With a mainly rural population, primitive physical infrastructure and an agricultural lifestyle that prohibits lengthy travel, Tibet would seem to be an ideal place for online interaction. Well guess what? According to data recently released by the Communications Administration Bureau of Tibet Autonomous Region, Tibetans have discovered the Internet in a big way.
Though Tibet's population as of 2010 was just 2.8 million, the total number of Internet users hit 1.2 million by the end of the year. That figure can be further broken down into 104,000 broadband Internet users and 1.1 million mobile Internet users. So much for the old stereotype of wintry isolation on the roof of the world.
The advent of competition among the sudden explosion of Internet cafes has allowed users more choice and more time for less money. As well, the Internet has emerged as the average Tibetan's most convenient channel for interactive communication with the world at large. Why wait weeks for an answer to your mailed postcard when an email reply can arrive in mere seconds?
Surprisingly perhaps, the Chinese government seems to be onside and onboard with Tibet's embrace of all things online.
“The rapid development of Tibet's communications industry has shortened the distance between Tibet and the inland regions as well as between Tibet and the world,” stated Zhang Qingli, Party Secretary of the Tibet Autonomous Region. “Tibet is no longer remote from the world.”
It's a big jump from subsistence farming to surfing websites, to be sure, but Tibetans – especially the younger, better educated sector of society – find a wealth of useful pursuits that can only be accessed through their modems or mobile devices. Acquiring information through search engines, using instant messaging to conduct conversations, trading stocks and arranging travel plans have become commonplace for Tibetans.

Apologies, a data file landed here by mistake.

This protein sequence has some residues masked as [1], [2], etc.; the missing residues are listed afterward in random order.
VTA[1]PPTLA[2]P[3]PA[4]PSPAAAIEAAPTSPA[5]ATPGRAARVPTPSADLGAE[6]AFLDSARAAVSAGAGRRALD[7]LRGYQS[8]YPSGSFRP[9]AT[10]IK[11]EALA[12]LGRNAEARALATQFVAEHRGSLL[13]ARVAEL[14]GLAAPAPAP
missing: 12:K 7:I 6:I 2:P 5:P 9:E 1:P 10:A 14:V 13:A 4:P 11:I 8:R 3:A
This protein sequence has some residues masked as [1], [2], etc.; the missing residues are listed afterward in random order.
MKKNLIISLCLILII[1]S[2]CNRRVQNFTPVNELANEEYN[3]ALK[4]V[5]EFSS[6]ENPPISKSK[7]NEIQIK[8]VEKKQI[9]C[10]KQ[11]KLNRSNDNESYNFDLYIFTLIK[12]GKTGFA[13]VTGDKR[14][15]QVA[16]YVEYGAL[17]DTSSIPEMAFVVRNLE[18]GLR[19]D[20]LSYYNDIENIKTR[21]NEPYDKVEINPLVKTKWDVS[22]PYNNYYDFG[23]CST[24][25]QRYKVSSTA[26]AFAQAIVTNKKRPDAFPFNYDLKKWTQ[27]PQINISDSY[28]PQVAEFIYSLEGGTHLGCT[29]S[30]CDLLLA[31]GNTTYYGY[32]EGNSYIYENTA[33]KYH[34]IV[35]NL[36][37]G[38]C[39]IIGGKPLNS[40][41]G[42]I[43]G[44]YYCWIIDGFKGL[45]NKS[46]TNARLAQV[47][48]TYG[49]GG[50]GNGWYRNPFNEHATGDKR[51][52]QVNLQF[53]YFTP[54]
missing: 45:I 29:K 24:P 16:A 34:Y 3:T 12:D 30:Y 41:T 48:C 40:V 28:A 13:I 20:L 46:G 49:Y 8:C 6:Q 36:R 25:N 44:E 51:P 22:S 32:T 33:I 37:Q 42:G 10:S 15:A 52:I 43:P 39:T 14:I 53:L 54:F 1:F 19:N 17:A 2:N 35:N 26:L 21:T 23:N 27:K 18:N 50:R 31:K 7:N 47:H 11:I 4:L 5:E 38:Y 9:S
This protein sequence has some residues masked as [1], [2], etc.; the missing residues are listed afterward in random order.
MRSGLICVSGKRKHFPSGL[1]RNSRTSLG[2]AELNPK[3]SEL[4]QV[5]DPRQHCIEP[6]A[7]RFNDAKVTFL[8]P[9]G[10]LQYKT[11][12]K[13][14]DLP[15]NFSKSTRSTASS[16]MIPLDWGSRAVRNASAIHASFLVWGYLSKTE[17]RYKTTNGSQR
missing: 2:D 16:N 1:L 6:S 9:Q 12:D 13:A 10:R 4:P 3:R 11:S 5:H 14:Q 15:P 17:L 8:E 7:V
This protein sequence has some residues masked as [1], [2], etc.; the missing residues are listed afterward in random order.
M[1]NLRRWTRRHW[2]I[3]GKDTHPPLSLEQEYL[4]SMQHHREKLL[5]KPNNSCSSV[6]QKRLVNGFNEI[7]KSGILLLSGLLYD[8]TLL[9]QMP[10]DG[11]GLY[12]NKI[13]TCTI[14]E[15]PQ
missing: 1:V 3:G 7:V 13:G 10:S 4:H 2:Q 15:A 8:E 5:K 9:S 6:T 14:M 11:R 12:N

“All students are aware of the Internet, and love it,” said a 20-year-old university student who added, “Some friends spend the whole night online.” Access is cheap and easy thanks to the half-dozen Internet cafes that have sprung up around Tibet University. Most charge hourly fees ranging from 50 to 60 cents.
The Internet also offers opportunities for Tibet's homegrown cyber entrepreneurs like 24-year-old Losong Dawa, owner of the Boiling Point Internet Bar in Lhasa. “This is the future,” explained Dawa. “I want to teach [the new generation] computers, to bring Tibet into the modern age. That's my dream.” (via China Tibet Online, Lhasa Trip Advisor, Ron Gluckman and Varvaras)